Fly tying is, without a doubt, the starting point of the thrilling sport of fly fishing. As the critical link between the angler and the fish, the fly is a key element in fly fishing. The absence of this connection would relegate fly fishing to a mere physical activity, devoid of the exciting interplay between humans and nature.

At the heart of the fly-tying process is the vise, a device that holds the hook while the fly is meticulously dressed. The vise ensures a secure hold on the hook, which is crucial for efficient and effective placement and attachment of materials.

A firm base is paramount to achieving clean and durable flies.

Finding Your Ideal Fly-Tying Vise

Choosing a fly-tying vise can be as personal as selecting your vehicle. With a plethora of options ranging from basic to luxurious, choosing a vise can be a subjective decision. For the average tyer, a vise that strikes a balance between affordability and functionality would be ideal. Expect to invest anywhere from $100 for a reliable vise to over $600 for a top-tier model.

The most critical component of the vise is the jaws—the clamp that secures the hook during the tying process. The rest of the vise, while important, is secondary to the operation and stability of the jaws.

The jaws’ clamping action is usually activated by a thumb screw, spring, or cam lever, with the cam lever being the most favored among the three.

Jaws come in different sizes to accommodate varying hook sizes. Most standard vise jaws can handle a wide range of hook sizes. If you plan to tie exceptionally small or large flies, consider getting specialized jaws, which are available for many vise models.

Particularly for technical trout anglers or big game saltwater anglers, a vise with interchangeable jaws would be advantageous.

The Rotary Feature: A Modern Marvel

Most modern vises come equipped with a rotary feature, a boon to any tyer striving for well-balanced flies. This feature allows the tyer to rotate the fly 360 degrees, examining and tweaking the design from all angles.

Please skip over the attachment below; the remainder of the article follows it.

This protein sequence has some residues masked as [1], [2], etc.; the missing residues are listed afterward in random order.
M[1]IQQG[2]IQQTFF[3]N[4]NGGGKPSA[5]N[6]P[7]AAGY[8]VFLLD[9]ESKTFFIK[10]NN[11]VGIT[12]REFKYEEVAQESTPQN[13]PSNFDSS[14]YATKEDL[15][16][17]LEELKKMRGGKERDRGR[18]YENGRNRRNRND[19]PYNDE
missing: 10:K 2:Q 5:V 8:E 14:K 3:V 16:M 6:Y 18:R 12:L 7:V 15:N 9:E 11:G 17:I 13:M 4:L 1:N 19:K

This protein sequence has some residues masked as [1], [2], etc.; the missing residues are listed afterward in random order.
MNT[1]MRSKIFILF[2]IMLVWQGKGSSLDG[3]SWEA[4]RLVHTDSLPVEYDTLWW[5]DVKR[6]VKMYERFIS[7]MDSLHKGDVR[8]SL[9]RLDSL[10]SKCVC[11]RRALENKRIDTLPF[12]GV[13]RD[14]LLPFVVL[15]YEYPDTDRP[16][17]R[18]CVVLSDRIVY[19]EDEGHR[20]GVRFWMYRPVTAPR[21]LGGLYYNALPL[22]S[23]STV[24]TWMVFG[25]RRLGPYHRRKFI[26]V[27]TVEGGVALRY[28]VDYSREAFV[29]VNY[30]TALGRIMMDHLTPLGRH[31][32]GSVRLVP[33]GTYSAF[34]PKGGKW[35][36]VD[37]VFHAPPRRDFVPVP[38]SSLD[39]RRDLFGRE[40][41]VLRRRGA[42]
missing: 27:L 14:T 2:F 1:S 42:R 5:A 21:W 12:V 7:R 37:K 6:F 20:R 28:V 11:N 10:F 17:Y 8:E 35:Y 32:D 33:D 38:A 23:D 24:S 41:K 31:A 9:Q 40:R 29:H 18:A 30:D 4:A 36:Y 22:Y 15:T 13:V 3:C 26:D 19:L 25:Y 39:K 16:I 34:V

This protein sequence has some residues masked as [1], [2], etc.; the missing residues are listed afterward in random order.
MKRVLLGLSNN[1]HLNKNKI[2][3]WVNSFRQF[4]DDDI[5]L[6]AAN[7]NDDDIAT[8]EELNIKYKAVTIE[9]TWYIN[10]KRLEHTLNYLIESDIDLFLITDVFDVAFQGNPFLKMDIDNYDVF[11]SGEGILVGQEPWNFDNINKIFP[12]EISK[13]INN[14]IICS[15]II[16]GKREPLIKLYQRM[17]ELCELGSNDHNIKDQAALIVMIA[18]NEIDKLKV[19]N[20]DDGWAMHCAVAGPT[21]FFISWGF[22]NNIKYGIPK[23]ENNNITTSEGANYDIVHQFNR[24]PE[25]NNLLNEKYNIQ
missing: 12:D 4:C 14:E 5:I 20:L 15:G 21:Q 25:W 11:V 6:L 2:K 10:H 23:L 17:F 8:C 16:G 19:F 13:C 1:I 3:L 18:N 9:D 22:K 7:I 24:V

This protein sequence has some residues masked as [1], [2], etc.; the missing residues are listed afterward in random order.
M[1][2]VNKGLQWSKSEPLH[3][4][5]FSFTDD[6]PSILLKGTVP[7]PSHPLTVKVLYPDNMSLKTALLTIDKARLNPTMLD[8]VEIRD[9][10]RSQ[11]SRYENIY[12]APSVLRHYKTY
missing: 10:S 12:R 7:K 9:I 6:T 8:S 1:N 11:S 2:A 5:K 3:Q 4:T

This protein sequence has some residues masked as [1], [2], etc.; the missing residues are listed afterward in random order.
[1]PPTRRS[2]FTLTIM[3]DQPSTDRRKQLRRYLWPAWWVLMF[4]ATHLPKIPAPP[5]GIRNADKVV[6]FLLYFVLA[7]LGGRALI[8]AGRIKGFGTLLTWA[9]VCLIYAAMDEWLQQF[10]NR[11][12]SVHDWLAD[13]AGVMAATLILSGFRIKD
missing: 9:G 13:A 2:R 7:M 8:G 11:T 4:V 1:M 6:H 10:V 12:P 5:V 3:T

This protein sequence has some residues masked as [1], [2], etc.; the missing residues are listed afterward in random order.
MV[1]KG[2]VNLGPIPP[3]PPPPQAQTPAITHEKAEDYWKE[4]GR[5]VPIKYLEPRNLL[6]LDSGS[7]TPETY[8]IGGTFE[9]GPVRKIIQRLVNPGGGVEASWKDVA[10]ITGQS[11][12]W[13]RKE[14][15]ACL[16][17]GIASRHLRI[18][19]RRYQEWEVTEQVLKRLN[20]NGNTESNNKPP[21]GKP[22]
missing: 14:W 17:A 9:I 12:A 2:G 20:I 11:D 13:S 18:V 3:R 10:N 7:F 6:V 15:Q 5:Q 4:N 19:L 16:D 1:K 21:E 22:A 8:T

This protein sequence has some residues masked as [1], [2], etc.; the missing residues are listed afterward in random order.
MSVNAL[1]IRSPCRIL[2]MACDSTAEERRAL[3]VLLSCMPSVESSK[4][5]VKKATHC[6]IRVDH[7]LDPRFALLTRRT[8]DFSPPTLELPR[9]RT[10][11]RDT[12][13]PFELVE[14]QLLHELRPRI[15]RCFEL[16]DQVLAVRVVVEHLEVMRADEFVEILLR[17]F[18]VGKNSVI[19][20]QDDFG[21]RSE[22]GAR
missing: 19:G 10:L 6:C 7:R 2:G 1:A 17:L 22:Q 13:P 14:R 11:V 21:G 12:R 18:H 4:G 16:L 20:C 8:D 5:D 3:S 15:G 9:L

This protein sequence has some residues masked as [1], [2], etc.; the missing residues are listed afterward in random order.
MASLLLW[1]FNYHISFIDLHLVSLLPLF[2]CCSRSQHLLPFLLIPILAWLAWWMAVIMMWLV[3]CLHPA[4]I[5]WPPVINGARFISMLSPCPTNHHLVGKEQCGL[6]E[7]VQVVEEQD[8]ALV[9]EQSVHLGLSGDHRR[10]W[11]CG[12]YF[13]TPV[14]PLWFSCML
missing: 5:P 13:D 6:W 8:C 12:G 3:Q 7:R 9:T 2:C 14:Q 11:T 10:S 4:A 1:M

Ensure that the rotary vise offers true center rotation before making a purchase. You can check this by rotating the head of an offset head vise—if the point where the jaws hold the hook moves in a circle, the vise does not offer true center rotation.

A true center rotary vise is more user-friendly and practical than an open rotation vise.

Pedestal or Clamp Base: Which to Choose?

The pedestal base vise, featuring a heavy metal stand into which the vise shaft is secured, offers excellent mobility. It allows you to move the vise around without disturbing the fly at any stage of tying. Moreover, it can stand on any flat surface, which may be advantageous if your table or desk has a rolled or excessively thick top.

On the other hand, a clamp base vise, which fastens to the edge of a table or desk, provides superior stability—an essential feature for beginners. The clamp base will hold steady even when bumped or under heavy thread pressure, unlike a pedestal base.

This stability becomes vital when tying very large flies with heavy threads and spinning deer hair, as the added pressure may make a pedestal base unwieldy.

Off-set or Straight Head: A Matter of Preference

Choosing between an off-set or straight head vise often comes down to personal preference. After using both styles extensively, I can attest that both have their merits, and I regularly switch between the two. However, other tyers may have a clear preference.

If you’re considering a substantial investment, it would be wise to consult with someone who uses the style you’re considering and weigh their opinions. Fly shops often allow you to handle and even test their floor models, which can help you make an informed decision.

Remember, selecting a fly-tying vise is better done hands-on than through a catalog. While features matter, comfort is king. If the vise doesn’t feel comfortable, it won’t be enjoyable to use. If you’re buying your first fly-tying vise, be prepared—you may find that fly-tying becomes your new favorite hobby.